Enlarging the EU is good news for the English language, confirming its victory over French as the classic medium of European integration.
Adding to the woes of the French, who fear an Anglo-Saxon plot to get the top jobs in Brussels and liberalise protected markets, a new survey shows that the language of Shakespeare is more popular than that of Molière in the candidate countries for union membership.
According to the European commission's polling arm, Eurobarometer, 86% of people in the 13 countries applying to join regard English as one of the two most useful languages to speak.
German is favoured by 58% per cent, largely in central and eastern Europe, and French by a paltry 17%.(...)
"After years of armchair speculation about what the linguistic map of Europe will look like after enlargement, this survey is the answer," commission official said.
"It spells the end of a rearguard action to preserve French as the dominant working language."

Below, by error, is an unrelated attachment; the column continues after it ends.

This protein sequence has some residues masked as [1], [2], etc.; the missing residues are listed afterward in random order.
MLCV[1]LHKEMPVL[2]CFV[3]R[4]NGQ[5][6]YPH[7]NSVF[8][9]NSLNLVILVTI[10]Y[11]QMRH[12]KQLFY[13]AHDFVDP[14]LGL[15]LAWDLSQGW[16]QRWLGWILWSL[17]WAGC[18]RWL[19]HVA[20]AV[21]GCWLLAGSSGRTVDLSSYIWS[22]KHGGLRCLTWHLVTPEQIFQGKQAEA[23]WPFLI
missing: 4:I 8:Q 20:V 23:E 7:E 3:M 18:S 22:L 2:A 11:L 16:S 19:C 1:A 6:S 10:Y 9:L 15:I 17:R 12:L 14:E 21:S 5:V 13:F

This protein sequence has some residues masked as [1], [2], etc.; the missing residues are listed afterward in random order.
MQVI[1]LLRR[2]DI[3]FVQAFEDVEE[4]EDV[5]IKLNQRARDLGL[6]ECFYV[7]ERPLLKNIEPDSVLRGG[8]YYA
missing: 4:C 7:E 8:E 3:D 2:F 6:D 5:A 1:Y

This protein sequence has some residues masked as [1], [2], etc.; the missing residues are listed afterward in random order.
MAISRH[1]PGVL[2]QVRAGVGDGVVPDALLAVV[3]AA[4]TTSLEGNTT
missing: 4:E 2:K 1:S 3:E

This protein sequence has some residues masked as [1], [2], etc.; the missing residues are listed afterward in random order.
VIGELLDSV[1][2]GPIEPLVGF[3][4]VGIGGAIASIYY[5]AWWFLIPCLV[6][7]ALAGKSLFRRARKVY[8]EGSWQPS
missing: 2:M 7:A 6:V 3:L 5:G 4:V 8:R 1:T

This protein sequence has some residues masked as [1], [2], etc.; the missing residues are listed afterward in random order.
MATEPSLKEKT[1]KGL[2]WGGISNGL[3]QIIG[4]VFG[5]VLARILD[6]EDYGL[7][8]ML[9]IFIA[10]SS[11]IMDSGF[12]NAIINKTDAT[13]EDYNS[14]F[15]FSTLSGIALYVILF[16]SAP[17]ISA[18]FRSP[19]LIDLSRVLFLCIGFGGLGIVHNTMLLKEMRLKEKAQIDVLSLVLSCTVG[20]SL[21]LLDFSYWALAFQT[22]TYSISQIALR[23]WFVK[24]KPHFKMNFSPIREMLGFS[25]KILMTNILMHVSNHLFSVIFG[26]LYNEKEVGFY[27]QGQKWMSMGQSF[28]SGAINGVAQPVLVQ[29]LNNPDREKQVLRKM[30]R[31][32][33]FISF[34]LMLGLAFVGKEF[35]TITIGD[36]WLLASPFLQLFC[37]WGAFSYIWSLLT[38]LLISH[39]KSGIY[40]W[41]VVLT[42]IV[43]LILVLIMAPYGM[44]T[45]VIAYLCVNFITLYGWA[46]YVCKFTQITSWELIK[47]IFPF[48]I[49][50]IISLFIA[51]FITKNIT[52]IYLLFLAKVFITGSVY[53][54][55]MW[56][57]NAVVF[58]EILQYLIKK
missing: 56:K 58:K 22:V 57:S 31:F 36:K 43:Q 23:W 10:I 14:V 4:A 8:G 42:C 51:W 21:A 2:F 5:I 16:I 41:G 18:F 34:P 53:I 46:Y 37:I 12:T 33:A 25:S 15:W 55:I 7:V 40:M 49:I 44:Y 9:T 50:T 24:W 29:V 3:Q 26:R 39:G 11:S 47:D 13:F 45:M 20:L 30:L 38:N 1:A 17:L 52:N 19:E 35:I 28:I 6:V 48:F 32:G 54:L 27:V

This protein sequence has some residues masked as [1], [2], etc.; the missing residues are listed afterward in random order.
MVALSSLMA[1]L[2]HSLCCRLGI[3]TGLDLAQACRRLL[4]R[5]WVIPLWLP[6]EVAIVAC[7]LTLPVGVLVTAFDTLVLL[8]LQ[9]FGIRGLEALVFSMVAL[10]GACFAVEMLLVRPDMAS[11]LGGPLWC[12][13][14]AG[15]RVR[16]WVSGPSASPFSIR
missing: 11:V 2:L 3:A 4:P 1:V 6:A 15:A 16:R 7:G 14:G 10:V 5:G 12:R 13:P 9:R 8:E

English is the most-spoken foreign language in the candidate countries, scoring 16% compared with 14% for Russian, 10% for German and 4% for French.
Romania has most citizens who speak French as a second language, though there too, English is considered far more useful.
Cyprus and Malta, both former British colonies, are special cases, where 57% and 84% respectively speak English as a second language.
French dominated the European project from the 1950s until the 1980s but was set back when Finland, Austria and Sweden joined in 1995, and has suffered further from English's dominance on the internet. Today, two-thirds of commission documents are written in English.
This article by Ian Black is a bit old (March 2002), but has the merit of summing up a few useful facts about language trends in Eastern Europe: